BANARAS IN SUMMER

MANU PAREKH

From a limited edition of one hundred and twenty five
Please note: the edition number may differ from the one mentioned on the image

Signed in English (lower right)
Serigraphy on paper
Printed area size: 39 x 77.5 in (99 x 196.8 cm)
Sheet area size: 45 x 84 in (114.3 x 213.3 cm)
This item will be sold unframed, in a roll

StoryLTD Ref No: 47385
  • Rs 80,000 (exc GST)
  • $1,082
5 remaining

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Description

Manu Parekh began painting the holy city of Benares after his first visit there in the 1980s, following his father's death. Inspired by the many dualities that seemed to inform the city and its residents - of life and death, light and shadow, faith and fear - the artist has been painting its river-bank architecture ever since.

Balancing the darker tones of trees and land with the iridescent interiors of temples and the deep ochre-orange of the evening sky, this work, like Parekh's other cityscapes, does not portray any of the eternal city's residents, but focuses instead on the heaving, living city itself.


About Manu Parekh - Limited Edition Serigraphs

Banaras, the holy land for Hindus to wash down their sin and re-emerge anew: it’s the site for Manu Parekh’s renditions in this collection of serigraphs.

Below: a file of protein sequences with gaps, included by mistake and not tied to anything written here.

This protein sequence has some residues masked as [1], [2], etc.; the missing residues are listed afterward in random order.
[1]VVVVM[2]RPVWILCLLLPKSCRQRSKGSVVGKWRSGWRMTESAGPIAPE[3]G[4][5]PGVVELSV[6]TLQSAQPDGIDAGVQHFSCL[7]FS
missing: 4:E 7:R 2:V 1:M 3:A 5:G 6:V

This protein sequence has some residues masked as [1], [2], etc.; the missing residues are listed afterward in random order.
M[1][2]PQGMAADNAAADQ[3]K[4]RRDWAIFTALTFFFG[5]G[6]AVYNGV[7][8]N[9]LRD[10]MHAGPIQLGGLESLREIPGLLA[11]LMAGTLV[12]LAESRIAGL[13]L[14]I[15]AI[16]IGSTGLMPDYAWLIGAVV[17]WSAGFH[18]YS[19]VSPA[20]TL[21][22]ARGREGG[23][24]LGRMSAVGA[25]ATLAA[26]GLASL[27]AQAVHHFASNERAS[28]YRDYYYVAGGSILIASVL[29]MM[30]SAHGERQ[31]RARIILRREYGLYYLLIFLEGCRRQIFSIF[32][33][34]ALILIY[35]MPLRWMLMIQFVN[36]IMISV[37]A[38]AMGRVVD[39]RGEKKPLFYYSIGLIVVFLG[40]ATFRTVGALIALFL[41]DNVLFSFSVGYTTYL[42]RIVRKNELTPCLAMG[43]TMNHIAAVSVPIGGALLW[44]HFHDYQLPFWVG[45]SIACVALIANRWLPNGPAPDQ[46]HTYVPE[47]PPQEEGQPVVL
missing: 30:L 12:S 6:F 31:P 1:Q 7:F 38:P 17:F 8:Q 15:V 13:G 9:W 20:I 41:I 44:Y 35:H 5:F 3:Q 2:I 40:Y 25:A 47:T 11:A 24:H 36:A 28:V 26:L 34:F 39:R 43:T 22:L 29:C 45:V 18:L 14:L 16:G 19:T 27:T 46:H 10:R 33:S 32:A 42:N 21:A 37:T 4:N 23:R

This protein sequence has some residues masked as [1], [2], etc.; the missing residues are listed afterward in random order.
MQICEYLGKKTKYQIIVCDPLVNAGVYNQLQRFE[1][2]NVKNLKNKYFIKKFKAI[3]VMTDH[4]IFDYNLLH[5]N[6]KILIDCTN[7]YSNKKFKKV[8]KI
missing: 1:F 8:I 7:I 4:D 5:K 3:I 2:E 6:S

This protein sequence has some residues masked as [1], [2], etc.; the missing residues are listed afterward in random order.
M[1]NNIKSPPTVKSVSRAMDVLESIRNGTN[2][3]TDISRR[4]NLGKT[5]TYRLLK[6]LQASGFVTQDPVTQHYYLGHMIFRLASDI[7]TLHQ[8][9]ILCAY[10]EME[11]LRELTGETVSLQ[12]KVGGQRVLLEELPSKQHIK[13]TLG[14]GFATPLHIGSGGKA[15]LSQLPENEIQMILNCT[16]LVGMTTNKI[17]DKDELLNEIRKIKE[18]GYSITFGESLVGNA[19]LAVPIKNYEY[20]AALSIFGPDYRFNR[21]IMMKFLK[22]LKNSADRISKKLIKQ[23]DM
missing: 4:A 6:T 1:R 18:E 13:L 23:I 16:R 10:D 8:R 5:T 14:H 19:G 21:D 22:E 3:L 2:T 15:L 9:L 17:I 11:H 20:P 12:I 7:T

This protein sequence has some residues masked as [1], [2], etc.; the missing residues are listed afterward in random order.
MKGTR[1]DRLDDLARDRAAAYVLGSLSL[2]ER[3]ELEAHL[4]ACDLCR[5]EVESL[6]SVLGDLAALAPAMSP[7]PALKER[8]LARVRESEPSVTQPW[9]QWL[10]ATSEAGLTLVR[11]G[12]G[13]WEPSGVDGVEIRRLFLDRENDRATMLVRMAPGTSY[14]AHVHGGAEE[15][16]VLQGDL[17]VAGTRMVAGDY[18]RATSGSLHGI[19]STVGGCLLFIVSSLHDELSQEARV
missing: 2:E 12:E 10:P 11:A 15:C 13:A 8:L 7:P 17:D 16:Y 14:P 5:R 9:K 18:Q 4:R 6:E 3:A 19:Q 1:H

Blue, brown, gray, pink, crimson, lemon, yellow—Parekh’s colouring of this pilgrimage space has no limits. Ironically, Banaras, as a source of inspiration, came to Parekh at a time when he faced extraordinary difficulty creating new artworks. The artist had just moved to Delhi from Kolkata and found himself experiencing a void in his life and art. His salvation: Banaras. 
For Parekh, Banaras was symbolic of the tumultuous relationship the Indian psyche have with religion. “Fear and faith”, according to him, go hand in hand. This dynamic of anxiety is ever present in his Banaras works; crooked and oblong temples and trees, painted entirely in black figures, loom darkly over the lurid colours in the background. The mixed air of melancholia and lush theatre, which turns up often in his works, is part of the aesthetic that shaped Parekh’s status as one of India’s eminent Modernists.  

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